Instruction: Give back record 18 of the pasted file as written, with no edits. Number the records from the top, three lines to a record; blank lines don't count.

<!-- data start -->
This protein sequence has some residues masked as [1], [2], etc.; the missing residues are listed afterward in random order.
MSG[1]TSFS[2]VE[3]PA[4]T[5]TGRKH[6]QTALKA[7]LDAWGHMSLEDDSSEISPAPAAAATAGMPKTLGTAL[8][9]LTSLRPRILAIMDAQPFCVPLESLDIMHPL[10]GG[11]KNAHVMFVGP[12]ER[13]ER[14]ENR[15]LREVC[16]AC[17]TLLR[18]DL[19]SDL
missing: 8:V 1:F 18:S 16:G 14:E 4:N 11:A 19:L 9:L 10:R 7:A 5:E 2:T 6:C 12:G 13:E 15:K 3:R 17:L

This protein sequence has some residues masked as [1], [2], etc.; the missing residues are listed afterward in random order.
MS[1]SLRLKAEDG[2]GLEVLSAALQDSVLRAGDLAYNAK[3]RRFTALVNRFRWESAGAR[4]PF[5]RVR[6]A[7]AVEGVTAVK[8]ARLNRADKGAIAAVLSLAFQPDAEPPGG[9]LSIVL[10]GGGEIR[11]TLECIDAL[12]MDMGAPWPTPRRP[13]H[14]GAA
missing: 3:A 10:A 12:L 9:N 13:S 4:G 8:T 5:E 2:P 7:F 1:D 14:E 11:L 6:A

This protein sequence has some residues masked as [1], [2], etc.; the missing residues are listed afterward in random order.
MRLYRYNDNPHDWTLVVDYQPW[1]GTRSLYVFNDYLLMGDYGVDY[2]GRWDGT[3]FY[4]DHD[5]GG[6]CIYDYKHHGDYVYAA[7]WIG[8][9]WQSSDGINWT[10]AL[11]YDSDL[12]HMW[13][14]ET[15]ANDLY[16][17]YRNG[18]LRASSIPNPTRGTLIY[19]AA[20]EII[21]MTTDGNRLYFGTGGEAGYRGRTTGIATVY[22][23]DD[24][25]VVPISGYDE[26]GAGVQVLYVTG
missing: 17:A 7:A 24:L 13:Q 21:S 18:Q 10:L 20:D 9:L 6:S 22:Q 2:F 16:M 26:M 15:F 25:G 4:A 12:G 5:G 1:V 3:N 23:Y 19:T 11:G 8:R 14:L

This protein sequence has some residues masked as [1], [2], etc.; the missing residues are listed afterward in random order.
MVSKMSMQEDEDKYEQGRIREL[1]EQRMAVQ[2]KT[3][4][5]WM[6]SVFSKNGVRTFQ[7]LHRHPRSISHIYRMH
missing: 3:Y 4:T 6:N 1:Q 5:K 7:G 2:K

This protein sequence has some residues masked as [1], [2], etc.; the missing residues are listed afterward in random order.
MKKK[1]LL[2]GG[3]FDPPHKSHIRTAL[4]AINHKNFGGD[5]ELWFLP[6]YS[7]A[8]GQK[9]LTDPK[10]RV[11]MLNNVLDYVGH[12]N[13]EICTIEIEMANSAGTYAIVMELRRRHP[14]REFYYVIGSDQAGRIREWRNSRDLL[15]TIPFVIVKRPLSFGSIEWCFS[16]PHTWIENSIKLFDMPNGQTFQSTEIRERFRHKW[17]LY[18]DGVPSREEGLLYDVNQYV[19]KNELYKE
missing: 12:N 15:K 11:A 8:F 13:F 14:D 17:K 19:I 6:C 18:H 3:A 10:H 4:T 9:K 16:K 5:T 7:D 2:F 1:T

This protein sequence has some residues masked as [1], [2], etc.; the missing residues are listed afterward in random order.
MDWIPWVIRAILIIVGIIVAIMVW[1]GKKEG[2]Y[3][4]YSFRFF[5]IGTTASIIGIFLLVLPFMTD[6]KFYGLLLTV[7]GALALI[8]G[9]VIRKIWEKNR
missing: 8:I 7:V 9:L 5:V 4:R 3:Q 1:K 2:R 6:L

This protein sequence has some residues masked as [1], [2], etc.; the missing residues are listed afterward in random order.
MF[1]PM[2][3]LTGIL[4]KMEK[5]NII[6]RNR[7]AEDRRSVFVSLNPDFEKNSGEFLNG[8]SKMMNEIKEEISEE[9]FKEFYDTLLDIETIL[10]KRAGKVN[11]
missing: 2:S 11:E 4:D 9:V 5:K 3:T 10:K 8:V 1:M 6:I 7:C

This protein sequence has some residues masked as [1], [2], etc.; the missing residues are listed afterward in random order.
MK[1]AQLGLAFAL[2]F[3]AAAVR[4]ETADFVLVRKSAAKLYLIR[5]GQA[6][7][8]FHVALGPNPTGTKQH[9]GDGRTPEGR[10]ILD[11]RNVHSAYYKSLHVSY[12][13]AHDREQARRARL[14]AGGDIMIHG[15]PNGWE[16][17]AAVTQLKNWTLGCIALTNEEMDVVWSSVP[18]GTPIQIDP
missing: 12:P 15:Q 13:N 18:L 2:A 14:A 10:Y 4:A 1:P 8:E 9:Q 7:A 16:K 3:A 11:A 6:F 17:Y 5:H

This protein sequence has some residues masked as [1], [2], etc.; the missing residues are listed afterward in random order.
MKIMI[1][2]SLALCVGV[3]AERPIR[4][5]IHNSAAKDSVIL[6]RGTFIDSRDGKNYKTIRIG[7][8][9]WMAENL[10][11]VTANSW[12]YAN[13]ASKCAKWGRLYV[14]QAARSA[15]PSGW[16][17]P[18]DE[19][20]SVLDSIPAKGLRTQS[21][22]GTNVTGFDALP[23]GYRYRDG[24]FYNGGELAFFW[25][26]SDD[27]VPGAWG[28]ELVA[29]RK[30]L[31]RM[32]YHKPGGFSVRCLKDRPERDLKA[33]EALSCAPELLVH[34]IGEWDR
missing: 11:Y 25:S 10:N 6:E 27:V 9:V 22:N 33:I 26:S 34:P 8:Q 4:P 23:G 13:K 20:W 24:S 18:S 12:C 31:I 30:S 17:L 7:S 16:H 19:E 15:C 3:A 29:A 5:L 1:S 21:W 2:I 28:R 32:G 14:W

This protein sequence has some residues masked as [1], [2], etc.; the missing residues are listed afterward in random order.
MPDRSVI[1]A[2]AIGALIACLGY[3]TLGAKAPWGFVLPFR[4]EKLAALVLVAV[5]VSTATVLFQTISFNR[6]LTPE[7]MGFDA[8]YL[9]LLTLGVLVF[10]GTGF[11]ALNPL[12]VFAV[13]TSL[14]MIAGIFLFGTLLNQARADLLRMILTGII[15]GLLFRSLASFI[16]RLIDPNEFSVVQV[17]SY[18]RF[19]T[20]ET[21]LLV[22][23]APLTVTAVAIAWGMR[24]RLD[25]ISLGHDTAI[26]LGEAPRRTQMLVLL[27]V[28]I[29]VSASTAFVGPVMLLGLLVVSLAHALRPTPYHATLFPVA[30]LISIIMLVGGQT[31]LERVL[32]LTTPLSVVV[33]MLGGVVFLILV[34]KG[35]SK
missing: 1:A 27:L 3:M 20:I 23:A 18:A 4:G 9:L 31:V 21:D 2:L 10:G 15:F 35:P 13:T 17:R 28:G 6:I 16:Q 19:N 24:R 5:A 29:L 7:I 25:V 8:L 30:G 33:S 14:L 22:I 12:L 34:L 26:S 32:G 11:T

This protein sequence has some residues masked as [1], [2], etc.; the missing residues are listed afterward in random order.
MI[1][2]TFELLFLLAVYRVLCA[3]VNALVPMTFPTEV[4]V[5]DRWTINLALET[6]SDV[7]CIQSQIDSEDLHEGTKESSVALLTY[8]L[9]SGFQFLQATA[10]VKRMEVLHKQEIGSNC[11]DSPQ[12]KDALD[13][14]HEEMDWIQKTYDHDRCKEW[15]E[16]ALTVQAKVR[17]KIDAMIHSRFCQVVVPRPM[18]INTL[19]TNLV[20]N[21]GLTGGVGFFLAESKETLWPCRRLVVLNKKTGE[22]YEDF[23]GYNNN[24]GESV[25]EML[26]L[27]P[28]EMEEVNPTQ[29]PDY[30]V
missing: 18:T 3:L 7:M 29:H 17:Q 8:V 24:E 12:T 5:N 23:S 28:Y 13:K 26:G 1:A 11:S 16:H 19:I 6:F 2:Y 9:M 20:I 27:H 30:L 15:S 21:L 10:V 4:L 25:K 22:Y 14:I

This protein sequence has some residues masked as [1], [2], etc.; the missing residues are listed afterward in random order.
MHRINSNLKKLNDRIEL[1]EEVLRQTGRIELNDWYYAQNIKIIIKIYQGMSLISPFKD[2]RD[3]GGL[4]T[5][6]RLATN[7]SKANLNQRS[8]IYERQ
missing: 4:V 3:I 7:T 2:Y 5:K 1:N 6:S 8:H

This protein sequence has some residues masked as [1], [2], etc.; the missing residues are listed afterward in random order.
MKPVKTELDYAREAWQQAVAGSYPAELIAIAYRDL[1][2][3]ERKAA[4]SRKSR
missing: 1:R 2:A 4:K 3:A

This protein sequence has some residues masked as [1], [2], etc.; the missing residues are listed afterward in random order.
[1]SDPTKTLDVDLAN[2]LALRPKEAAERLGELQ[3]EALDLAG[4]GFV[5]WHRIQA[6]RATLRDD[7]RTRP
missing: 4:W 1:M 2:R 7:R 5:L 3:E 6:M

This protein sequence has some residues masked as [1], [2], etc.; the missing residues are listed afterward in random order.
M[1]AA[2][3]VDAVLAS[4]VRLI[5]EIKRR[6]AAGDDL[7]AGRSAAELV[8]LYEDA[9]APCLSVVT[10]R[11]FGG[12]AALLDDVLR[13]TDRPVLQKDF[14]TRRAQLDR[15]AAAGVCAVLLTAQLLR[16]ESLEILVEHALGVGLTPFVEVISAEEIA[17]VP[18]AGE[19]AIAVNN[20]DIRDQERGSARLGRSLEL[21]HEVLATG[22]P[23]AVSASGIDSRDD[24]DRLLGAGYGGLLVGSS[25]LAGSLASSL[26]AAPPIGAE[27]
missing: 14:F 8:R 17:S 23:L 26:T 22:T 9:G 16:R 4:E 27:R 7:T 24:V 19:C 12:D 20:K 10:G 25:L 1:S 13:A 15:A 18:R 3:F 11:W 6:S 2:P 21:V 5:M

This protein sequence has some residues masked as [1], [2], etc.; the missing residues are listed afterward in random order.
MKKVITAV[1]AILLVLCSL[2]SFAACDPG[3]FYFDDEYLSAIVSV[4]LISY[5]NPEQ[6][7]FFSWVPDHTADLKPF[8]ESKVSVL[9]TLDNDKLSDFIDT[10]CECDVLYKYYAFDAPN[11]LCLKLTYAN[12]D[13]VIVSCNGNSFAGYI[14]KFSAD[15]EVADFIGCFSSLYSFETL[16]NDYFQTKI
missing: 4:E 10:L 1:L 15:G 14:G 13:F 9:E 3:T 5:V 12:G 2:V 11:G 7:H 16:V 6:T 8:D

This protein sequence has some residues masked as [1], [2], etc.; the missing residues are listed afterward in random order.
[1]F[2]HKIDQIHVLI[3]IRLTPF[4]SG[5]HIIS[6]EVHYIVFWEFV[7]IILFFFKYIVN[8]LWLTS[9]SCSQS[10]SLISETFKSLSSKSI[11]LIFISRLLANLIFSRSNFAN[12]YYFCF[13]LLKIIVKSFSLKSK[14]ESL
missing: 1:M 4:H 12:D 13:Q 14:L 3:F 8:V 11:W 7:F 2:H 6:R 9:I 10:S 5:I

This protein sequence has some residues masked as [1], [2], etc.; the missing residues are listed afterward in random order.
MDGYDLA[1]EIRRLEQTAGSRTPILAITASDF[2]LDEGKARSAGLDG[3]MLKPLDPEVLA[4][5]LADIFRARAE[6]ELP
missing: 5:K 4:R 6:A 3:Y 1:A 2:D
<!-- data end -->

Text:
This protein sequence has some residues masked as [1], [2], etc.; the missing residues are listed afterward in random order.
MDGYDLA[1]EIRRLEQTAGSRTPILAITASDF[2]LDEGKARSAGLDG[3]MLKPLDPEVLA[4][5]LADIFRARAE[6]ELP
missing: 5:K 4:R 6:A 3:Y 1:A 2:D